Although the enrichment of CHT in the LP2 fraction is similar to synaptic vesicle markers, the presence of nonsynaptic vesicle proteins such as DAT, m2 receptor, GAT1, and Na/K-ATPase proteins in this fraction also suggests the presence of endosomal structures and/or plasma membrane fragments in the LP2 preparation. Previous studies have used velocity gradients to separate the small, homogeneous synaptic vesicles from larger membranes present in the LP2 fraction (Huttner et al., 1983). Thus we further resolved the LP2 fraction on a sucrose velocity gradient to distinguish between synaptic vesicles and presynaptic endosomes or plasma membrane fragments generated during tissue homogenization. These gradients generated two distinct pools of CHT immunoreactivity (Fig. 6A). We stripped these membranes and reprobed them for synaptic vesicle and plasma membrane markers and once again confirmed an overlap of CHT immunoreactivity with the signals for VAChT and synaptophysin (fractions 5–8). Notably, DAT and Na/K-ATPase fractionated predominantly with large membranes that accumulated at the bottom of the gradient. We further resolved the synaptic vesicle-enriched fractions 5–8 from the sucrose velocity gradient by pooling and centrifugation on a self-generating gradient of 14% iodixanol (Fig. 6B). Despite our ability to extend the distribution of synaptophysin immunoreactivity, we maintained a tight overlap between CHT- and VAChT-containing membranes. The separation of membranes on these gradients suggests that, in presynaptic cholinergic nerve terminals, CHT and VAChT are distributed to populations of vesicles with virtually identical physical characteristics. The broader distribution of synaptophysin on iodixanol gradients is consistent with its presence on a more heterogeneous population of synaptic vesicles, as expected, given that multiple neurotransmitter-specific vesicles exist in our starting material and that VAChT and CHT expression is restricted to cholinergic neurons.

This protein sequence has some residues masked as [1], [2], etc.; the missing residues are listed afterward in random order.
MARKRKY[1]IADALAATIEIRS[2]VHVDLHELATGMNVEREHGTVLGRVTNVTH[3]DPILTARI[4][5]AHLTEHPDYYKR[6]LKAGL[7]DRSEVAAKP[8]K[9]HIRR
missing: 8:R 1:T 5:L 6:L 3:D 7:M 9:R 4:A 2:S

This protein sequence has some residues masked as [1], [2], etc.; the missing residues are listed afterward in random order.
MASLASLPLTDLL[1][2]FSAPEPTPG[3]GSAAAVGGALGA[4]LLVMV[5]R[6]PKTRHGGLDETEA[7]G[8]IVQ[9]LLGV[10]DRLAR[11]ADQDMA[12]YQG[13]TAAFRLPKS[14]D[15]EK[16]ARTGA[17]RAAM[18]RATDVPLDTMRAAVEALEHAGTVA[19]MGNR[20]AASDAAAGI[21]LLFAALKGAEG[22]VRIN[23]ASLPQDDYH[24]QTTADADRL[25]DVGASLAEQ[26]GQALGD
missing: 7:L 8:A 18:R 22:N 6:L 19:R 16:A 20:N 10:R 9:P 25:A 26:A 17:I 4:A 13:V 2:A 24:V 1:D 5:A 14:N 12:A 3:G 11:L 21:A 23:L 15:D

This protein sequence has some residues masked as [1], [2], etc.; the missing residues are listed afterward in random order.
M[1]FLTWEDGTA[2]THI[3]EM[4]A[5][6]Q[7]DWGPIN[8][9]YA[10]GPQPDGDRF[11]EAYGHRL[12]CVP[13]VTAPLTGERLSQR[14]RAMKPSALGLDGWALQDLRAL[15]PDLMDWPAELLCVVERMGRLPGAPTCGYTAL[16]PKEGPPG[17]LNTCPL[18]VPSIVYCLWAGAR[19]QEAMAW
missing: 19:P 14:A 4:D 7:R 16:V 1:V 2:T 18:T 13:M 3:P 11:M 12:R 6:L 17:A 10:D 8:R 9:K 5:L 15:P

Although we observed a tight overlap between CHT and VAChT on sucrose and iodixanol gradients, a considerable fraction of the CHT and VAChT immunoreactivity overlapped with nonsynaptic vesicle markers that pelleted at the bottom of the gradient. We were concerned that this could represent an artifact arising from the high-speed centrifugation required to generate the LP2 fraction. We thus repeated our fractionation studies with striatal preparations (to take advantage of the high density of cholinergic terminals in this brain region) and directly analyzed vesicles generated from the hypotonic lysis of synaptosomes (LS1 fraction). Here we also adopted glycerol velocity gradients for the separation of synaptic vesicles from larger membranes such as endosomes, plasma membrane fragments, and artifactual membrane aggregates (Clift-O'Grady et al., 1990; Lee et al., 2001). These experiments reveal a clear major peak of CHT immunoreactivity that overlaps completely with VAChT (Fig. 6C). The vesicles representing this peak of CHT and VAChT immunoreactivity are likely to exhibit synaptic vesicle morphology because we observe a similar distribution for known synaptic vesicle markers such as the VMAT2, synaptophysin, vesicle-associated membrane protein 2 (VAMP2) (Sudhof, 1995), and the synaptic vesicle-specific small GTPase Rab3A (Fischer von Mollard et al., 1991). Notably, other known presynaptic plasma membrane neurotransmitter transporters, such as DAT and GAT1, peak in fractions corresponding to larger vesicles (note particularly the readily discernible difference between DAT and the vesicular biogenic amine transporter VMAT2).